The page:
Developers withdraw McBride St. proposal from JPNC Zoning Committee

The proposal to construct a new six-unit residential building at the former James’s Gate parking lot at 14-16 McBride St. was withdrawn from the Jamaica Plain Neighborhood Council (JPNC) Zoning Committee review due to community and committee disapproval.

The JPNC Zoning Committee meeting on June 15 at Farnsworth House drew about 55 attendees.

James’s Gate and the parking lot across the street were purchased by developer Stephen Ballas this spring for $1.95 million. Leading up to the meeting, Ballas’s intentions were not clear about the future of James’s Gate, a local favorite Irish bar that closed last year. At the meeting, community members and members of the Zoning Committee expressed concern that since they were not sure what the future was for James’s Gate, they felt uncomfortable supporting the project proposal as it stood.

Ballas informed the community that the two properties have been split and are being managed by separate investors, one who invests in primarily residential developments, and one who is involved in mixed-use buildings.

“We are trying to enlist a competent restaurant tenant, but haven’t found someone financially suitable,” said John Moran, attorney representing the developer. He also said that their intentions are to potentially build more residential units above.

That caused concern from the members of the board and the community.

“These two properties historically have been linked,” said Dave Baron, chair of the Zoning Committee. “If you’re going to create a total of 11 units on both, this looks like you’re artificially de-linking projects to get around the [City’s affordable-housing policy].”

That policy states that developers of proposed residential developments of 10 or more units that seek zoning relief must have a minimum of 15 percent affordable-housing units. If the two property developments were submitted at the same time as the same project, the policy would be effective, whereas at only six units there are no mandatory affordable units.

The developers said that the two developments were not proposed together because of the different investors, and also because they wanted to present a tenant candidate with the proposal for James’s Gate. However, they agreed to be subject to the affordable-housing policy if the proposal is approved and they build at least five residential units across the street at the James’s Gate property.

The proposed building at 14-16 McBride St. will have six units with six parking spaces in a garage. That requires a variance because the zoning requires 1.5 spaces per unit. One unit, the ground floor, will be handicapped-accessible and will be 1,200 square feet. There will be three units on the second floor at 807, 833, and 1519 square feet, and on the third floor, two units at 1634 and 1625 square feet.

The proposal also requires a height variance, as it will be 39.4 feet tall, and the zoning maxes out at 35 feet.

Another variance required is for open space. The zoning code requires 3,250 square feet of open space for the site, and the proposed development would have 2,280 square feet. Part of the open space requirement is met through roof decks, which is allowable to count as open space for up to 25 percent of the total requirement. One Centre Street resident said, “The roof decks don’t improve the lives of the rest of us, only the residents living there.”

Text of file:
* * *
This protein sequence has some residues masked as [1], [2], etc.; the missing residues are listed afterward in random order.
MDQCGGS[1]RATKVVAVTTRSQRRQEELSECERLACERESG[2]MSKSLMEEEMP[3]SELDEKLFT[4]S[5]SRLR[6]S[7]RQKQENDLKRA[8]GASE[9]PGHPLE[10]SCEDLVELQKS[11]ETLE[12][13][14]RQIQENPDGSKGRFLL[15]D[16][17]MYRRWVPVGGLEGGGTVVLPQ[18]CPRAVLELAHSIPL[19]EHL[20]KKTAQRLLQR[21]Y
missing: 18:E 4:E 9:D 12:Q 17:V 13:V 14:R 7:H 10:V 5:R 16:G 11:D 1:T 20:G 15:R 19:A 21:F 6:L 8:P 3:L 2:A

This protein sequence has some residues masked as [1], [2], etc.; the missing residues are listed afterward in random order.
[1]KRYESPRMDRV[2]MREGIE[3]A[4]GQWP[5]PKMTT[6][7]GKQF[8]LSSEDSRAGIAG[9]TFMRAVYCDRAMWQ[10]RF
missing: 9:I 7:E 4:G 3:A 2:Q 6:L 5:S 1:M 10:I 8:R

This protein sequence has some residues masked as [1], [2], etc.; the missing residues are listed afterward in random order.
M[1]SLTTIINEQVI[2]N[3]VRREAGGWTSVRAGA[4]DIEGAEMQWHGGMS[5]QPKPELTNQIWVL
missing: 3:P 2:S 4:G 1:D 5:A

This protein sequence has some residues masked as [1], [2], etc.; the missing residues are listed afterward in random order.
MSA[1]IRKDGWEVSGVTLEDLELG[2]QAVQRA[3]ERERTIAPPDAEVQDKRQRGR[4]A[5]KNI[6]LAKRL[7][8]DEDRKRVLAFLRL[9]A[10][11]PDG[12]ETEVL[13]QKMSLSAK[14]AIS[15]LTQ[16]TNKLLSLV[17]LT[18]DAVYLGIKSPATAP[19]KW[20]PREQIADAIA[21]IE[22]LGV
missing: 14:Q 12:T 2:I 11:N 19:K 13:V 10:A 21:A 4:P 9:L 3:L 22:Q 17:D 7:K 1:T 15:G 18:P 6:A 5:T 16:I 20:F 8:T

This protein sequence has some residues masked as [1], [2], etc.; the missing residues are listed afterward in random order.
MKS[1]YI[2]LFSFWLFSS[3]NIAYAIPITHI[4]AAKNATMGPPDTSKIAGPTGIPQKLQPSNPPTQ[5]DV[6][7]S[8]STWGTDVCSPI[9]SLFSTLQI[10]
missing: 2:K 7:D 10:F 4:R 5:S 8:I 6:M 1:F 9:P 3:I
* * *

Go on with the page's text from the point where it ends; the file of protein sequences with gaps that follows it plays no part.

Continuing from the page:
“The merit in this project is to meet the housing needs of middle-income people,” said Moran.

He presented several articles to the Zoning Committee in his favor, including a Wall Street Journal article that suggested that rising rents hurt the poorest residents in a city, but that middle-income residents “bear the brunt of the pain.” Moran also submitted a press release from Mayor Martin Walsh’s Office, outlining the City’s plan to double the pace of middle-income housing production to ultimately create 20,000 new units of middle-class housing.

“This [proposal] is within the purview of the mayor’s program,” Moran said.

Units would be sold at an average of $450/square feet. The smaller units would go for the high $300,000s and the bigger units would be sold at the high $600,000s.

Some residents felt that the prices were still too high.

“I remember when working people could afford Jamaica Plain,” said Richard Watson, resident at 22 McBride St. “I would love to see an affordable unit on this site. I am not opposed to new housing at all, but this building seems totally out of character for the neighborhood.”

Dean Collotta, manager at Farnsworth House, said that the concerns of the abutting Farnsworth residents were that there was no setback along the property line between Farnsworth.

Other community concerns were about density. The maximum amount of units allowed on the site without requiring a variance is three units.

After hearing the comments and concerns from the community and the presentation from the developers, Baron said that he appreciated the offer to pool two units and treat the two parcels as a common project to meet affordability requirements.

“To me, that makes a big difference and I’m glad to hear it,” Baron said. “But, it feels like it doesn’t match anything that’s going on at McBride. Maybe if this building was proposed for the James’s Gate site, I could understand that a lot more—you’re facing Centre Street, it makes sense there, we need more housing…I feel like here it’s creating something new, and that’s the whole reason we have zoning, is to not create something that looks nothing like other things around it. I also really want to see this as a common presentation with the other parcel. So, personally I can’t support it.”

Ultimately, the developers agreed to withdraw the proposal and to defer any Zoning Board of Appeals hearing until they’ve come before the JPNC Zoning Committee again with a revised plan.

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